Title : Not your average heartbreak: a unique case of fulminant myocarditis due to coxsackie b virus in an immunocompetent male
Background:The clinical presentation of viral myocarditis is variable and is an important cause of cardiomyopathy worldwide. In some cases, symptoms are minimal consisting of mild fatigue and chest discomfort, where other cases result in fulminant heart failure, arrythmia and sudden cardiac death. Here, we present a case of fulminant myocarditis an immunocompetent 19-year-old man secondary to coxsackie B virus.
Case:A 19-year-old male with no past medical history presented with malaise and pleuritic chest pain associated with new fevers and chills. He denied any respiratory symptoms. On arrival, he febrile and tachycardic. Computed tomography was negative for acute pulmonary embolism, and a transthoracic echocardiogram (TTE) revealed a structural normal heart with an ejection fraction (EF) of 68%. An infectious workup was started, and he was empirically treated with broad spectrum antibiotics and fluid resuscitation.The following day, the he became hypotensive that was not responsive to fluid resuscitation and developed a new oxygen requirement and bibasilar crackles. A chest x-ray revealed an enlarged cardiac silhouette. This prompted a repeat TTE to be performed, showing a new decline in EF to 32% as well as moderate to severe tricuspid regurgitation. ECG was unremarkable. He was empirically started on colchicine and ibuprofen and was then transferred to our tertiary care center to be managed in the cardiac intensive care unit (CICU).On arrival to the CICU, he was still tachycardic to the 140s and febrile and hypotensive. High sensitivity troponin was elevated to the 700s and a TTE showed a further reduced EF to 20%, with cold extremities and evidence of end-organ dysfunction with poor mentation and new acute kidney injury. Given concern for acute cardiogenic shock, he was started on empiric milrinone therapy.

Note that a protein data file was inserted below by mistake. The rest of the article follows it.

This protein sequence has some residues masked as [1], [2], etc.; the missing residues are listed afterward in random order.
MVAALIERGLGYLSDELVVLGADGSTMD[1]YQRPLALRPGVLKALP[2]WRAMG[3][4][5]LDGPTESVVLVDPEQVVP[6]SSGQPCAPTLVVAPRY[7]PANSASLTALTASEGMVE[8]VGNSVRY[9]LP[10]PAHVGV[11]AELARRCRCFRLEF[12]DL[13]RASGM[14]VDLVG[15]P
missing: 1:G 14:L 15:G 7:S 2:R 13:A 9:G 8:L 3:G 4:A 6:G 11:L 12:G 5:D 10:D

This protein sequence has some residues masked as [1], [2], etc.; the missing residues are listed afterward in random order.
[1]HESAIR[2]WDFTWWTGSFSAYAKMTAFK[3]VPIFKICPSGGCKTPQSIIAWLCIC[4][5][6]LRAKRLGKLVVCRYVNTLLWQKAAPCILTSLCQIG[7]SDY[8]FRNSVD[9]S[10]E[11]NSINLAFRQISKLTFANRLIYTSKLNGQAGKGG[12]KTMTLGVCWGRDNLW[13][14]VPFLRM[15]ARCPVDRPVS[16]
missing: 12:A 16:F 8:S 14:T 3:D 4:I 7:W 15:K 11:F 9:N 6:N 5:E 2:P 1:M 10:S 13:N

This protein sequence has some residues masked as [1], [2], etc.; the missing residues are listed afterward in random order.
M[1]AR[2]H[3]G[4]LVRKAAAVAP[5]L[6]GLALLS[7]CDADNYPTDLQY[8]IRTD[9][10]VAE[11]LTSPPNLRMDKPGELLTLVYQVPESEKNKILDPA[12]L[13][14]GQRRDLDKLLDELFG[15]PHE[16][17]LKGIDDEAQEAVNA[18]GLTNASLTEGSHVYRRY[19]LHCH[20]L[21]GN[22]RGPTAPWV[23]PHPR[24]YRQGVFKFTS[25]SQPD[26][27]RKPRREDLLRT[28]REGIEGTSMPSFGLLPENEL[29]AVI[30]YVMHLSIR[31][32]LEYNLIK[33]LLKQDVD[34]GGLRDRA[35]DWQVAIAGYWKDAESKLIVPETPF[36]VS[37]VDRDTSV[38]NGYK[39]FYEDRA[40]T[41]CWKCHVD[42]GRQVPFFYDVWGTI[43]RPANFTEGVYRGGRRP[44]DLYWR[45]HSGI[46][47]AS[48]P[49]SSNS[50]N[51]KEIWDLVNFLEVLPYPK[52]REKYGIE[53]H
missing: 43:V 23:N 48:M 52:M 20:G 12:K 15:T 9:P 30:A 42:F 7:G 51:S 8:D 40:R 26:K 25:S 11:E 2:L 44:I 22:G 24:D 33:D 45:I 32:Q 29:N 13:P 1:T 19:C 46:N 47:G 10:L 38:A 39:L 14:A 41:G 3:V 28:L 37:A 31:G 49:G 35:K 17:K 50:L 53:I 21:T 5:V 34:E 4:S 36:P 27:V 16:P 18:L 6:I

He underwent a right heart catheterization revealing a cardiac output of 3.7 and cardiac index of 1.8. A cMRI was performed which was showed acute myocarditis. He underwent an endomyocardial biopsy revealing minimal cardiac myocyte hypertrophy with minimal interstitial fibrosis and rare perivascular lymphocytes, notably negative for lymphocytic and giant cell myocarditis. A few days into his course, he developed ulcerated lesions on his right hand and hard palate, concerning for Hand, Foot and Mouth disease secondary coxsackie virus. Positive titers to coxsackie B virus confirmed the diagnosis.
Over the week, he was able to be weaned off milrinone and his cardiogenic shock had resolved. He was initiated on guideline directed medical therapy, with repeat TTE showing improved EF to 54% without evidence of tricuspid regurgitation. He was shortly discharged after his clinical improvement and set up with outpatient advanced heart failure follow up.
Conclusion:Fulminant myocarditis is a very rare and potentially fatal complication of coxsackie virus infection. Elucidating the etiology of myocarditis is challenging and is often critical when there is possibility for lymphocytic or giant cell myocarditis. Although the management is generally supportive when a viral etiology is identified, the prompt recognition of acute heart failure and initiation of advanced therapies may be necessary, even in immunocompetent patients. These patients should be started on GDMT for cardiac recovery and prevention of cardiomyopathy even when EF has recovered.
- Prompt recognition of fulminant myocarditis in immunocompetent patients and the use of ionodilator therapy in the support of acute heart failure
- Understand that viral prodromes may be absent prior to the presentation of fulminant myocarditis when a viral etiology is suspected or identified
- Importance of guideline directed medical therapy after fulminant myocarditis
- Review the role of advanced cardiac imaging and endomyocardial biopsy in the diagnosis and treatment of myocarditis